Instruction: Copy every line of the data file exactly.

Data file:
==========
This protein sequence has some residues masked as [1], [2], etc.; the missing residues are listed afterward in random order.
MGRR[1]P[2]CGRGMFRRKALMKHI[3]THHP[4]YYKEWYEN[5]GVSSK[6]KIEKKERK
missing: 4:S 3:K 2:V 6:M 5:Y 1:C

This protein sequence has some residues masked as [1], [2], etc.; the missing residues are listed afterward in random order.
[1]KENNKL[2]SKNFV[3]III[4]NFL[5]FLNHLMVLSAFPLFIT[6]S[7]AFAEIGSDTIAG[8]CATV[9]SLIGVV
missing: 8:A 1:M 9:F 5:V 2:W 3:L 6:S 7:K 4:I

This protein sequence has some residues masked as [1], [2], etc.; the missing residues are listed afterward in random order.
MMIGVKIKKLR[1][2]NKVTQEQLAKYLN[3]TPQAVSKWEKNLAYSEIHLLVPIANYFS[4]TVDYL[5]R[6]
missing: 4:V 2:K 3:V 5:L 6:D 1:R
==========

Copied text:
This protein sequence has some residues masked as [1], [2], etc.; the missing residues are listed afterward in random order.
MGRR[1]P[2]CGRGMFRRKALMKHI[3]THHP[4]YYKEWYEN[5]GVSSK[6]KIEKKERK
missing: 4:S 3:K 2:V 6:M 5:Y 1:C

This protein sequence has some residues masked as [1], [2], etc.; the missing residues are listed afterward in random order.
[1]KENNKL[2]SKNFV[3]III[4]NFL[5]FLNHLMVLSAFPLFIT[6]S[7]AFAEIGSDTIAG[8]CATV[9]SLIGVV
missing: 8:A 1:M 9:F 5:V 2:W 3:L 6:S 7:K 4:I

This protein sequence has some residues masked as [1], [2], etc.; the missing residues are listed afterward in random order.
MMIGVKIKKLR[1][2]NKVTQEQLAKYLN[3]TPQAVSKWEKNLAYSEIHLLVPIANYFS[4]TVDYL[5]R[6]
missing: 4:V 2:K 3:V 5:L 6:D 1:R